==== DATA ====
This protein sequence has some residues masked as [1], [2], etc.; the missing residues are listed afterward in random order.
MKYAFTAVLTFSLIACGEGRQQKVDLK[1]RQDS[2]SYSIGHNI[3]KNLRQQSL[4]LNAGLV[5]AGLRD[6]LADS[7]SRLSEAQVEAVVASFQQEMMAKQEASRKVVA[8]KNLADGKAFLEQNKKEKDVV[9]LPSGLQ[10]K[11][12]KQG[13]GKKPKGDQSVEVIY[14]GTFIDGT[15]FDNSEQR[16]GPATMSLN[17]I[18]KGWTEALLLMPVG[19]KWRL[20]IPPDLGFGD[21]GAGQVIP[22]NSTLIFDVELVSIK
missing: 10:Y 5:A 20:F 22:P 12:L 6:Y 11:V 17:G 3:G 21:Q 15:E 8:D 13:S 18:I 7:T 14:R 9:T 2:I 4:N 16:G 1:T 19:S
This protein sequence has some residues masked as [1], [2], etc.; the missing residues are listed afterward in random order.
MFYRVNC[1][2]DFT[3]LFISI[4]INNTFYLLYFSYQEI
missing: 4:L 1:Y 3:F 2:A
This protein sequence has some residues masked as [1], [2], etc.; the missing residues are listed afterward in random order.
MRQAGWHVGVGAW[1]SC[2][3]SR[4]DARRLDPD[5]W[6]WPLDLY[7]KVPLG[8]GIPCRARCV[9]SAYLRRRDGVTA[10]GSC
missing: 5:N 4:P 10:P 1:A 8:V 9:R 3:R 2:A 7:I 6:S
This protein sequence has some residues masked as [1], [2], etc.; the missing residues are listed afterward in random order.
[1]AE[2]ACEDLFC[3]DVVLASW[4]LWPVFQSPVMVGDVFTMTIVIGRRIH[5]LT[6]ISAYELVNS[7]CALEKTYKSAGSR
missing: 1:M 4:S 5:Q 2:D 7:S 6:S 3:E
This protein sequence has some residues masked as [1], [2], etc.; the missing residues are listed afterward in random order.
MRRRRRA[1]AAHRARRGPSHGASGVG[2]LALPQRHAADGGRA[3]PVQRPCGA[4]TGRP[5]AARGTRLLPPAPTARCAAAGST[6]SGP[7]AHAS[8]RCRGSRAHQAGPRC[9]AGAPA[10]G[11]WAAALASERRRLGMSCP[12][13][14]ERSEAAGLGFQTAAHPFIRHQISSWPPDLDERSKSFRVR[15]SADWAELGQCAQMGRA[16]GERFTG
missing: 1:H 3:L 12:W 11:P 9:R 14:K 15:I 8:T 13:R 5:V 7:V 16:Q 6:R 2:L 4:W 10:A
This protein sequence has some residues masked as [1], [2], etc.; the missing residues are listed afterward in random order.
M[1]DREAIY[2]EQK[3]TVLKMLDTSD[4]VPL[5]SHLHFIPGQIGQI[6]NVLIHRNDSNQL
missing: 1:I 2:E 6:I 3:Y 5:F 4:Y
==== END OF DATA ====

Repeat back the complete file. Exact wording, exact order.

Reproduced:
This protein sequence has some residues masked as [1], [2], etc.; the missing residues are listed afterward in random order.
MKYAFTAVLTFSLIACGEGRQQKVDLK[1]RQDS[2]SYSIGHNI[3]KNLRQQSL[4]LNAGLV[5]AGLRD[6]LADS[7]SRLSEAQVEAVVASFQQEMMAKQEASRKVVA[8]KNLADGKAFLEQNKKEKDVV[9]LPSGLQ[10]K[11][12]KQG[13]GKKPKGDQSVEVIY[14]GTFIDGT[15]FDNSEQR[16]GPATMSLN[17]I[18]KGWTEALLLMPVG[19]KWRL[20]IPPDLGFGD[21]GAGQVIP[22]NSTLIFDVELVSIK
missing: 10:Y 5:A 20:F 22:P 12:L 6:Y 11:V 17:G 3:G 21:Q 15:E 8:D 13:S 18:I 7:T 14:R 9:T 2:I 4:N 16:G 1:T 19:S
This protein sequence has some residues masked as [1], [2], etc.; the missing residues are listed afterward in random order.
MFYRVNC[1][2]DFT[3]LFISI[4]INNTFYLLYFSYQEI
missing: 4:L 1:Y 3:F 2:A
This protein sequence has some residues masked as [1], [2], etc.; the missing residues are listed afterward in random order.
MRQAGWHVGVGAW[1]SC[2][3]SR[4]DARRLDPD[5]W[6]WPLDLY[7]KVPLG[8]GIPCRARCV[9]SAYLRRRDGVTA[10]GSC
missing: 5:N 4:P 10:P 1:A 8:V 9:R 3:R 2:A 7:I 6:S
This protein sequence has some residues masked as [1], [2], etc.; the missing residues are listed afterward in random order.
[1]AE[2]ACEDLFC[3]DVVLASW[4]LWPVFQSPVMVGDVFTMTIVIGRRIH[5]LT[6]ISAYELVNS[7]CALEKTYKSAGSR
missing: 1:M 4:S 5:Q 2:D 7:S 6:S 3:E
This protein sequence has some residues masked as [1], [2], etc.; the missing residues are listed afterward in random order.
MRRRRRA[1]AAHRARRGPSHGASGVG[2]LALPQRHAADGGRA[3]PVQRPCGA[4]TGRP[5]AARGTRLLPPAPTARCAAAGST[6]SGP[7]AHAS[8]RCRGSRAHQAGPRC[9]AGAPA[10]G[11]WAAALASERRRLGMSCP[12][13][14]ERSEAAGLGFQTAAHPFIRHQISSWPPDLDERSKSFRVR[15]SADWAELGQCAQMGRA[16]GERFTG
missing: 1:H 3:L 12:W 11:P 9:R 14:K 15:I 8:T 13:R 5:V 7:V 16:Q 6:R 2:L 4:W 10:A
This protein sequence has some residues masked as [1], [2], etc.; the missing residues are listed afterward in random order.
M[1]DREAIY[2]EQK[3]TVLKMLDTSD[4]VPL[5]SHLHFIPGQIGQI[6]NVLIHRNDSNQL
missing: 1:I 2:E 6:I 3:Y 5:F 4:Y